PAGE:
Adapted from a recent online discussion.
Dear Carolyn: Husband and I got married under the agreement that neither of us wanted kids. In the past six months or so, I’ve started to question my feelings. I’m going to talk to my husband this weekend. This is my working script:
“We both felt X, now I’m starting to feel Y, for Z reasons. I want you to know that I don’t think kids are necessary for me, but I’m getting to the point where I think they could be nice – and I wondered if hearing about my perspective shift might cause you to think any differently about the matter. If it ultimately doesn’t, I'll be a little sad, but I know we can still have a full life and I love you.”
Are there other things that are important to add? I’m 33, so we have a couple of years to ruminate on this, but not endless time.
Never miss a local story.
My Uterus Changed Its Mind, Sort of
Very nicely done. But.
Because this is triggered by a change of heart on something of which you thought you were certain, and because this is what I do all day, I have to ask whether you’re sure you can promise that you’ll stop at sad-but-accepting if he doesn’t also want kids.
Just for the exercise of it, try writing out emotional contingencies just like the one your uterus pulled on you. Some thoughts from readers might help:
• My uterus changed its mind, too. And it was quite a shock to my husband. It took him about half a year to come around to the idea, and it was slow going. We have two boys now, and I’m not going to lie — sometimes we miss the childless life we’d planned. But we love each other more than we loved our childless life.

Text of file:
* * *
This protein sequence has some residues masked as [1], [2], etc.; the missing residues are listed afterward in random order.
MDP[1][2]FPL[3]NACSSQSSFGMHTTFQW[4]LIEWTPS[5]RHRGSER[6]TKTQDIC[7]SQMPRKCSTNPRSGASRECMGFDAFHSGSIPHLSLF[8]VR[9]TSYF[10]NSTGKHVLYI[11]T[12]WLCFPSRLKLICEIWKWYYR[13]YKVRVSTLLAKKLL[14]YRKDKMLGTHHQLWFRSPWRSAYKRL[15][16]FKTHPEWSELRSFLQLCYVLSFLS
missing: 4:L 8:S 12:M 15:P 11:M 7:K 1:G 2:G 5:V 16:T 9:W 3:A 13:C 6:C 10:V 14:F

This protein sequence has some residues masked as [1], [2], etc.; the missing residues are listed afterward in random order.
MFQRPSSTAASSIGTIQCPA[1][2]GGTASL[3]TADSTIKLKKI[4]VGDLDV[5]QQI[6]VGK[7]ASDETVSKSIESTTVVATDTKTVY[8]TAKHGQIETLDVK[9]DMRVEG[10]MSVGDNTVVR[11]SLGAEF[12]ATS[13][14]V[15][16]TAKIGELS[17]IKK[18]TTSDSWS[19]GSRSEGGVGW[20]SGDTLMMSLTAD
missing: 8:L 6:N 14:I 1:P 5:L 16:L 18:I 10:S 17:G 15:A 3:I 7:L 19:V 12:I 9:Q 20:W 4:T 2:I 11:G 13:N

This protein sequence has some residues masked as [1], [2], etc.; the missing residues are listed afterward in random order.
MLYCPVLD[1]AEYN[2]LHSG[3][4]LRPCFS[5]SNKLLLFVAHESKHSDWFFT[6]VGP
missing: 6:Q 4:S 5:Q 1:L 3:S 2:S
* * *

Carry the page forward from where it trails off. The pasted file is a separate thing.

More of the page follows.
• Pay attention to everything you thought when you thought you didn’t want to have children. Those are valid, true, non-uterus-influenced feelings and thoughts. There is no right answer; child-full lives and child-free lives both have great advantages and disadvantages.
Went through the same with my partner. He’s still a firm no. Now I’m in the agonizing position of deciding whether to give up all the good we have for some future family that may or may not be out there. There’s a blog called “Childless by Marriage” that hashes out a lot of these issues – lots of kindred spirits there.
Carolyn: Thanks for your thoughts. I really am fairly sure that I could remain at sad-but-accepting. I work a great but long-hours job, we live in one of the most expensive cities in the country, and having kids would likely involve giving up things that I love and would miss.
Changed Mind, again
Jobs and cities and your affinities for them can change, too, for any number of reasons. Before you decide anything, make sure (to the extent you can) that the sources of satisfaction you’re building your life around are enduring ones. Make liberal use of hypotheticals: what if I got laid off, what if “blank” died, what if what if what if?
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